In January, I posted about New Year’s Resolutions and how making a commitment to yourself is more likely to succeed. According to Statistic Brain, only 46% of those who make resolutions will stick to them for longer than 6 months. Since July is the halfway point between the New Year and the next year, this seems like a great time to ask how you’re doing with your resolutions (or commitments) for 2013.
CareerRealism has an outstanding post on conducting your personal mid-year review, broken up into “Look-Back” and “Look-Forward” questions. Personally, I’m doing a terrible job. I could list the circumstances surrounding my failure to stick to my goals, but I’m not sure at this point whether they’re reasons or excuses. So I thought a little exercise in self-forgiveness might be in order (courtesy of WikiHow), so I can start the second half of my year in a positive frame of mind and make some progress toward my goals – kind of like hitting my personal reset button.
- Understand the importance of forgiveness. Living in a state of being unable to forgive requires a lot of energy that could be put to better use. By living in the present, you can move into the future with a renewed sense of purpose focused on change, improvement, and building on experience rather than being held back by past hurts.
- Forgiveness is good for your health. Being stuck in the past – with its attendant anger and resentment – can take a huge toll on your emotional and physical health. Studies have shown that people stuck in constant anger are more prone to disease and illness. Remember that forgiving doesn’t equate with forgetting. It’s about leaving aside the resentment that comes with remembering.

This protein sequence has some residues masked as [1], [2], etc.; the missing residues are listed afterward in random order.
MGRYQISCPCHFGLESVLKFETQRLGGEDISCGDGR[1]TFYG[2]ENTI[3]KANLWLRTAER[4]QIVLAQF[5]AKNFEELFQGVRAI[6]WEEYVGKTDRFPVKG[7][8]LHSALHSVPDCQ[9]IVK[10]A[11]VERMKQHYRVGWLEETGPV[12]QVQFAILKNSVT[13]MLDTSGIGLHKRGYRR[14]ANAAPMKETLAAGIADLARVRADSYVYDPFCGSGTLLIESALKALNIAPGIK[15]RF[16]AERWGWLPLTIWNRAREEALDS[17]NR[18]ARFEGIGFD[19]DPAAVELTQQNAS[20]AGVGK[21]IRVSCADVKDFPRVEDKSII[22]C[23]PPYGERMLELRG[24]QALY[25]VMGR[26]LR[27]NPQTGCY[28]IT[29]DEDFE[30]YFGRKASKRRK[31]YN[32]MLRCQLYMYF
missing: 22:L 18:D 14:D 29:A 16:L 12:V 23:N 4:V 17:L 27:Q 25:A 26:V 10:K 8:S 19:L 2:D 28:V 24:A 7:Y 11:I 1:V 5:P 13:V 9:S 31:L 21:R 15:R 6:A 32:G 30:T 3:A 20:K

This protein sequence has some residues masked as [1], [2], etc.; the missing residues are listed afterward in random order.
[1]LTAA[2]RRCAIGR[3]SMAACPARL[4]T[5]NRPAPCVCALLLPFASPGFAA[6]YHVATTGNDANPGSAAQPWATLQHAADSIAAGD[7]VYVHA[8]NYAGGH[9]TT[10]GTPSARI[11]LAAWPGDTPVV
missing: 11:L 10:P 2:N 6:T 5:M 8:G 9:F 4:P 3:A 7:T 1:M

- Accept your emotions. Some people struggle to accept they are feeling negative emotions as anger, fear, resentment, and vulnerability. Don’t hide from these emotions – remember that a problem named is a problem ready to be tackled.
- Fight perfectionism. Why are you trying to hold yourself to a higher standard than anyone else around you? Perfectionism can be a trap in which it becomes hard to forgive yourself because it feels like accepting a sub-standard version of yourself. Welcoming imperfection allows you to accept that all human beings are imperfect, and you are human, and imperfect too.
- Let go of other people’s expectations for you. You have no control over what other people do and say, and many things are said and done based on the other person’s own shortcomings. Don’t make too much of another person’s mixed-up feelings. Start making the changes needed to follow your own purpose instead.
- Stop punishing yourself. Forgiveness does not mean forgetting or condoning. It’s perfectly fine to say: “I am not proud of what I’ve done…but I’m moving on for the sake of my health, my well-being, and those around me.” Affirming this is healthy and allows you to openly acknowledge what was wrong and the intention to set it right.
- Practice self-acceptance. Target the specific actions that you feel bad about and acknowledge that you’re a good person, faults and all. It doesn’t mean that you ignore the faults or stop trying to improve yourself but it does mean that you value yourself.
- Think about what will improve in your life when you forgive yourself. Once you’ve resolved to forgive yourself, do something to confirm this forgiveness and keep yourself on track. Many people find that mediation or keeping a diary is helpful. If you have tried hard to get over anger, resentment, and other out-of-control emotions but you’re still struggling, connect with a therapist who can help guide you. If you have a faith, draw strength from its teachings to support you.
- See forgiveness as a journey, not a destination. Forgiveness is an ongoing process – you’ll have your up days and your down days, as with most feelings and experiences in life. Let the slip-ups happen and see them as minor setbacks. Forgiveness has no timetable. Be grateful for what you do have – great relationships, a home, a family, an education, abilities, interests, hobbies, pets, health, etc. Look for the good in your life. Be self-compassionate. Apologize if others have been involved and you have not already done so, or you have not done so genuinely. Only do this when you have changed your negative outlook and if doing so will not harm that person.